Stealthing, or non-consensual removal of a condom or barrier-method during sex in secret, is becoming more of a topic in sexual health and awareness. With stealthing being ruled illegal in California in October 2021, it has sparked more conversation about protection and management. 21Ninety spoke with Shamaree Brissett, Intimacy Coach and Relationship Expert to better understand what stealthing is and how to spot red flags. Read on to find out what stealthing is and what to do if it happens.

What Is Stealthing?

To answer questions about what counts as stealthing, Brissett outlines what it is and how to detect it.

“Stealthing most commonly refers to someone removing a condom or barrier method during sex without the other person’s consent – this can occur prior to or during intercourse. Stealthing can also refer to someone tampering with the condom or barrier method (i.e. poking holes) prior to use or lying about using a condom or barrier method when they did not,” Brissett explained.

Ways to Protect Against Stealthing

Brissett recommends talking beforehand to ensure full agreement and clarity.

“This talk should involve all parties laying out their expectations and boundaries. The conversation will help you to establish trust and understanding,” Brissett advised. “If you do not trust the person or if they cannot demonstrate a clear understanding of your boundaries, you may want to reconsider engaging in any sort of sexual experience with them.”

Otherwise, it is a good idea to provide your own condoms or barrier methods.

“Providing your own form of protection guarantees that it has not been tampered with. Be sure to store condoms and other barrier methods properly to maintain effectiveness,” said Brissett. 

Being vigilant may also provide peace of mind against stealthing. According to Brissett, “watching them putting the condom on or the barrier method in place ensures not only that they are using one, but also that they are using it correctly.”

Additionally, make sure that you see them take the condom off afterward. The rule is: if you do not see it, ask questions.

“Do not be afraid to ask what you want and need to know,” Brissett added.

How to Know If Stealthing Happened

There are several ways to determine if stealthing happened. While it may seem daunting and even a little unnerving to have to ask, there are some reliable methods to choose from.

“The most obvious way to find out if stealthing has happened is if you do not see the condom or barrier method. Sometimes when a condom or barrier method breaks or becomes compromised, we may hear or see it happen, however there may be times when you do not know. In those instances when you are unsure, it is best to ask.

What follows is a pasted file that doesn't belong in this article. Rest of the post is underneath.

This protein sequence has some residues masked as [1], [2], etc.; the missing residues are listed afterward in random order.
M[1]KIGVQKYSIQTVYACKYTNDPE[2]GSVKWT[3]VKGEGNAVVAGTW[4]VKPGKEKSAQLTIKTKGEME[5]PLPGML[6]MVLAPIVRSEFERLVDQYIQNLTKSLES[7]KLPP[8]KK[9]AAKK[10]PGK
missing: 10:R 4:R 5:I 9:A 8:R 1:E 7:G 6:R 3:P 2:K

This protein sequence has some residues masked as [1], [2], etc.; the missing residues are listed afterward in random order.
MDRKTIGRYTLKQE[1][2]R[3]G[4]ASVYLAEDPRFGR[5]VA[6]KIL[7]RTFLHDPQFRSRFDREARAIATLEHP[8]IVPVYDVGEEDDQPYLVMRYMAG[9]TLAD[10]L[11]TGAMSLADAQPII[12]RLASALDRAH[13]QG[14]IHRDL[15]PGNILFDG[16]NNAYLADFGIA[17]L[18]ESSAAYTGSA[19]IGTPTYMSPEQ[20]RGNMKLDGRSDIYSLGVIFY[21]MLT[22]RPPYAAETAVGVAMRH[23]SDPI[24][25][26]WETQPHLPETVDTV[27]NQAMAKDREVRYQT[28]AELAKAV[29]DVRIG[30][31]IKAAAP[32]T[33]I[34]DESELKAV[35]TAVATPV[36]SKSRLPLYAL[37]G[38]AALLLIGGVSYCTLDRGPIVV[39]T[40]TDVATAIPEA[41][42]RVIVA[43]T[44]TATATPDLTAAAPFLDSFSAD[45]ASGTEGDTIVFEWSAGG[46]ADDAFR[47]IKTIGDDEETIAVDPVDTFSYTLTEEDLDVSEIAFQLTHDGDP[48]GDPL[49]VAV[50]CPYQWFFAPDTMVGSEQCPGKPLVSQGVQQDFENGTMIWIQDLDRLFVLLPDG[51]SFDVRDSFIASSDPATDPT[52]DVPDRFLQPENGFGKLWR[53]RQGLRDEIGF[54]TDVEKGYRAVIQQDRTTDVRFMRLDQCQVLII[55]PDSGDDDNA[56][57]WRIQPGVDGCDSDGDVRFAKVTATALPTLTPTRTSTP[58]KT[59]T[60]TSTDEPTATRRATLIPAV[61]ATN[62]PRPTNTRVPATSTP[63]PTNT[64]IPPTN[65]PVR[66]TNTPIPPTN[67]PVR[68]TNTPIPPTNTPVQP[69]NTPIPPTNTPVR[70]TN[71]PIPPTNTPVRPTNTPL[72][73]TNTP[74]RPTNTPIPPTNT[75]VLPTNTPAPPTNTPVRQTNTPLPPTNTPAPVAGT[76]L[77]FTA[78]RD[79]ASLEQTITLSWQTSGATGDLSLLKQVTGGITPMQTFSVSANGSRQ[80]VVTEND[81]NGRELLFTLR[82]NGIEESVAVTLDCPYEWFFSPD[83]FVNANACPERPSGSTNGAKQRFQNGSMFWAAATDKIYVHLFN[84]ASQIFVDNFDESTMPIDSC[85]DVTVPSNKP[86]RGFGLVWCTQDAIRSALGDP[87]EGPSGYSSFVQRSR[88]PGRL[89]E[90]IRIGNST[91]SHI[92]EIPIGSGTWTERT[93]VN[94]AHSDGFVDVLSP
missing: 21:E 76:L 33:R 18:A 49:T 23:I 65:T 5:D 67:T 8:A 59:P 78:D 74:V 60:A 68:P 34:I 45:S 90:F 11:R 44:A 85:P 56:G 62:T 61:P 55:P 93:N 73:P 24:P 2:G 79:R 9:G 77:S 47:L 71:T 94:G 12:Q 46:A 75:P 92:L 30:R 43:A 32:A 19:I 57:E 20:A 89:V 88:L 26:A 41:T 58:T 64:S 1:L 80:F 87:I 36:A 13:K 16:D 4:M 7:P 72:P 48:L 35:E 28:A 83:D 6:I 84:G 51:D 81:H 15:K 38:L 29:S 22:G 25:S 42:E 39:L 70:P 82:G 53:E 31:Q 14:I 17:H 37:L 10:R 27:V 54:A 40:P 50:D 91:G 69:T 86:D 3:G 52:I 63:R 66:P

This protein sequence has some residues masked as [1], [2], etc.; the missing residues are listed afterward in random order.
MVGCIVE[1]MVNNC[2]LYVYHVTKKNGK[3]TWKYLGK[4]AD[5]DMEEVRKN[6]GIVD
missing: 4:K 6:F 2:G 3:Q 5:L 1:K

Ask questions such as:

  • “Where’s the condom?” (or alternative barrier method)
  • “Did you experience any issues with using the condom?” (or alternative barrier method)
  • “Do you mind if I dispose of the condom?” (or alternative barrier method)

Brissett says that the last question will give you the opportunity to verify its existence. It also provides you with the chance to confirm that the condom or barrier method was not damaged.

“Unfortunately asking will not always yield the truth. So, regardless of the answers you receive to the previous questions, if you feel that you may have been a victim of stealthing, take the necessary steps to reduce risks associated with missing or broken barrier methods. There are several ways to minimize risks after the encounter such as seeking support, emergency contraception, PEP, rape kits, STI testing and pregnancy testing.”

Seeking Necessary Support

If you’ve been stealthed, it is important to seek the necessary support afterwards. Many find emotional support through professional guidance and trusted loved ones. Some of these emotional support systems include: therapists, sex therapists, mental health professionals and trusted loved ones. Dealing with the aftermath or post-traumatic shock of being stealthed can be complicated or overwhelming. Be sure to seek out spaces that feel safe to move through this assault.

Medical support in the form of testing for STIs and taking a pregnancy test (after an adequate period of time) are also options to follow up after being stealthed. The most important thing is to trust yourself and find whatever support is necessary in the moment.

Related: Sexual Aftercare Looks Different For Everyone, Here Are Some Ideas